|The first excerpt represents the past or something you must release, and is drawn from The Scarlet Pimpernel by Baroness Emmuska Orczy:
"Bring the light in here!" he commanded eagerly, as he once
more entered the hut.
The sergeant brought his lantern, and together the two men
explored the little place: with a rapid glance Chauvelin noted its
contents: the cauldron placed close under an aperture in the wall, and
containing the last few dying embers of burned charcoal, a couple of
stools, overturned as if in the haste of sudden departure, then the
fisherman's tools and his nets lying in one corner, and beside them,
something small and white.
"Pick that up," said Chauvelin to the sergeant, pointing to
this white scrap, "and bring it to me."
The Scarlet Pimpernel
|The second excerpt represents the present or the deciding factor of the moment, and is drawn from The Autobiography of Benjamin Franklin by Benjamin Franklin:
made me soon feel the impropriety of presenting one's self as the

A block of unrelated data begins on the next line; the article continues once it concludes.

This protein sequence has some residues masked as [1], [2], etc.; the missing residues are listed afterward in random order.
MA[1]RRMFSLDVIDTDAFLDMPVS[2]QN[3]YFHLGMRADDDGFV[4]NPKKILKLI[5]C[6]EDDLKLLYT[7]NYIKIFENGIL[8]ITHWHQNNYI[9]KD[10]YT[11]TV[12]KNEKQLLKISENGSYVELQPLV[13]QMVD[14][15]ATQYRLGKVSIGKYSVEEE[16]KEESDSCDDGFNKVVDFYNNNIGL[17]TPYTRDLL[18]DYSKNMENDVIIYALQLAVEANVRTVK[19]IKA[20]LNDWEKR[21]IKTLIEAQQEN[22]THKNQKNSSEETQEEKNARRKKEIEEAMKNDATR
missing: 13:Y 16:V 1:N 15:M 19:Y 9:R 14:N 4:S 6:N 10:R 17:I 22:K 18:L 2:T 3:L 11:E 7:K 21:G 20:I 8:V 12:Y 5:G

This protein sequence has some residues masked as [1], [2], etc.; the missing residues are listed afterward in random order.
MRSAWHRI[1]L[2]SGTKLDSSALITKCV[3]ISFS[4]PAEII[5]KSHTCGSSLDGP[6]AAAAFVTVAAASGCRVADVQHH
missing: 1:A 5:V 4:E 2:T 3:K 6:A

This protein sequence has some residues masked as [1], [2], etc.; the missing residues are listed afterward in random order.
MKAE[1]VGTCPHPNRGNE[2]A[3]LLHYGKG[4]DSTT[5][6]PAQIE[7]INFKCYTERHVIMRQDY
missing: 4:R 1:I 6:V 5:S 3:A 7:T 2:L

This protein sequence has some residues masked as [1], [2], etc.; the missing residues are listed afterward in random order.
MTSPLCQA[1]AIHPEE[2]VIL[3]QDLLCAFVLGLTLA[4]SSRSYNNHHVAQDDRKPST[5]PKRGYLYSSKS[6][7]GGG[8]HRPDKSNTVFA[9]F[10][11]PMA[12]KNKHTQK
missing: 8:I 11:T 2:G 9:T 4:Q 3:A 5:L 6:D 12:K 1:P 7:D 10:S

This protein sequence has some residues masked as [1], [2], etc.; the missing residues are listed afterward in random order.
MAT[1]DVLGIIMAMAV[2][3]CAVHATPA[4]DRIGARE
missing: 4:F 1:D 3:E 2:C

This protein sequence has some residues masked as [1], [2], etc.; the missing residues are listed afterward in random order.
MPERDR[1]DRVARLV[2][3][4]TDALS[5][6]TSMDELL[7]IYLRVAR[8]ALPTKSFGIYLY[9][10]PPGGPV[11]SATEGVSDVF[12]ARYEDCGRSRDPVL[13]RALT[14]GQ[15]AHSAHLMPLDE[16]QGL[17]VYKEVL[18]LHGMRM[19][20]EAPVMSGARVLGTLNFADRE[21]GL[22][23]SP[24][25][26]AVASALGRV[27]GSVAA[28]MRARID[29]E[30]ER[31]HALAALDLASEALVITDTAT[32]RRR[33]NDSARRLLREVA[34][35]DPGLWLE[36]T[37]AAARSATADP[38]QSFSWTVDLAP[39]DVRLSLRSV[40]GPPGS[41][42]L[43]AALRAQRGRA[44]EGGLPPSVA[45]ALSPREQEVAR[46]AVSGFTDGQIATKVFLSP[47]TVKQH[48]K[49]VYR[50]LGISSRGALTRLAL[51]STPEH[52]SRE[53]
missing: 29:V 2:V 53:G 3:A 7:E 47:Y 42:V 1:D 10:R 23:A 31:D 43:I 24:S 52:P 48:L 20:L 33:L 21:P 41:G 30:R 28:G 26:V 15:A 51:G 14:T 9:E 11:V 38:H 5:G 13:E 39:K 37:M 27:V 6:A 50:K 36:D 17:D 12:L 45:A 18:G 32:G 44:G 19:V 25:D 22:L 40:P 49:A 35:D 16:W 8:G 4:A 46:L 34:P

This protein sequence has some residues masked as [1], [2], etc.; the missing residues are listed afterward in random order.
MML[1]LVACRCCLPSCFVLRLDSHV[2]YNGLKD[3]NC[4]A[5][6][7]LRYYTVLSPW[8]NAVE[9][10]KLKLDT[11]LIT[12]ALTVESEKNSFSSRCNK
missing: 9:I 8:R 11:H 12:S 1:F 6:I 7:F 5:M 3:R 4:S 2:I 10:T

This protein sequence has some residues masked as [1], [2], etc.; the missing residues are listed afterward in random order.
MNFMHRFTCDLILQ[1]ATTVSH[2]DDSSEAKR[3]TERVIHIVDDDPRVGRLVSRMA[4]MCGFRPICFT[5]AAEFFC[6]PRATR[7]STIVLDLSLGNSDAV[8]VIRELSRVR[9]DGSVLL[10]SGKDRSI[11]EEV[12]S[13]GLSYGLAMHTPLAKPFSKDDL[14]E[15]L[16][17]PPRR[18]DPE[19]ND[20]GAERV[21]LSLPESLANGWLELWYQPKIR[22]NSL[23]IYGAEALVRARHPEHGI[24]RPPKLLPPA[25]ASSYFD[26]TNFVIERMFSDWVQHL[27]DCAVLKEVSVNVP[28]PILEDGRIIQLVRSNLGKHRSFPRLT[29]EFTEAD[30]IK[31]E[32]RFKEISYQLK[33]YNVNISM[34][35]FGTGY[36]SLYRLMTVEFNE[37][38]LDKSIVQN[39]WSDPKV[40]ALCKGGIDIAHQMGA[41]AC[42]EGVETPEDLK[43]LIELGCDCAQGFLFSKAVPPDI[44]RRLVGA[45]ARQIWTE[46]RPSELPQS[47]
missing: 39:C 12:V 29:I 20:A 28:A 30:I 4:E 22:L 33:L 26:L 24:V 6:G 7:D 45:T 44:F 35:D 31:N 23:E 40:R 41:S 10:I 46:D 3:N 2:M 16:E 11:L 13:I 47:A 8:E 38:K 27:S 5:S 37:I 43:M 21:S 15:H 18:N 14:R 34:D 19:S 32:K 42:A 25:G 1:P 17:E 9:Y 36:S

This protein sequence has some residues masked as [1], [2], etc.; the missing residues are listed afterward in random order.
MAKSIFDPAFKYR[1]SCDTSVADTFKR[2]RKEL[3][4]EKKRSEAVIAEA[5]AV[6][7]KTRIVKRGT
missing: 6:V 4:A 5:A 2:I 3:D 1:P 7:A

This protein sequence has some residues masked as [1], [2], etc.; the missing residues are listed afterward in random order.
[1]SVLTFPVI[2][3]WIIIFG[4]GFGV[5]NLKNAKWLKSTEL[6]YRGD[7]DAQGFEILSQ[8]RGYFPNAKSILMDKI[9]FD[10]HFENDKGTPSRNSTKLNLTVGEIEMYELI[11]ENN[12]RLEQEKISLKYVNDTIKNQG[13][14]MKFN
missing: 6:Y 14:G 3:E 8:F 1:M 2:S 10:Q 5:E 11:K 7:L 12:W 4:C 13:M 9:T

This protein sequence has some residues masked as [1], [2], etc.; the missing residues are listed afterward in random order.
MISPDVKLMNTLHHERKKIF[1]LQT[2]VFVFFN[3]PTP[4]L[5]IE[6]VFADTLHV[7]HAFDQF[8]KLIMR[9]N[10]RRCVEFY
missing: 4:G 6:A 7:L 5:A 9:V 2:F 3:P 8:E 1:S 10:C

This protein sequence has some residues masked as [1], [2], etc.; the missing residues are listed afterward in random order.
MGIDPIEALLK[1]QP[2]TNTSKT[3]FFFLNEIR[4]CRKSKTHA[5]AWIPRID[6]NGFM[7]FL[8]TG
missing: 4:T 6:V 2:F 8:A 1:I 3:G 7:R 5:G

proposer of any useful project, that might be suppos'd to raise one's
reputation in the smallest degree above that of one's neighbors,
when one has need of their assistance to accomplish that project.
I therefore put myself as much as I could out of sight, and stated
it as a scheme of a number of friends, who had requested me to go
about and propose it to such as they thought lovers of reading.
In this way my affair went on more smoothly, and I ever after
practis'd it on such occasions; and, from my frequent successes,
can heartily recommend it. The present little sacrifice of your
vanity will afterwards be amply repaid. If it remains a while
The Autobiography of Benjamin Franklin
|The third excerpt represents the future or something you must embrace, and is drawn from The Alkahest by Honore de Balzac:
yielded herself to happiness. She asked herself if Claes were not
seeking a domestic slave,--one who would necessarily keep the house?
whether he had himself no secret imperfection which obliged him to be
satisfied with a poor, deformed girl? Such perpetual misgivings gave a
priceless value to the few short hours during which she trusted the
sincerity and the permanence of a love which was to avenge her on the
world. Sometimes she provoked hazardous discussions, and probed the
inner consciousness of her lover by exaggerating her defects. At such
times she often wrung from Balthazar truths that were far from
flattering; but she loved the embarrassment into which he fell when
she had led him to say that what he loved in a woman was a noble soul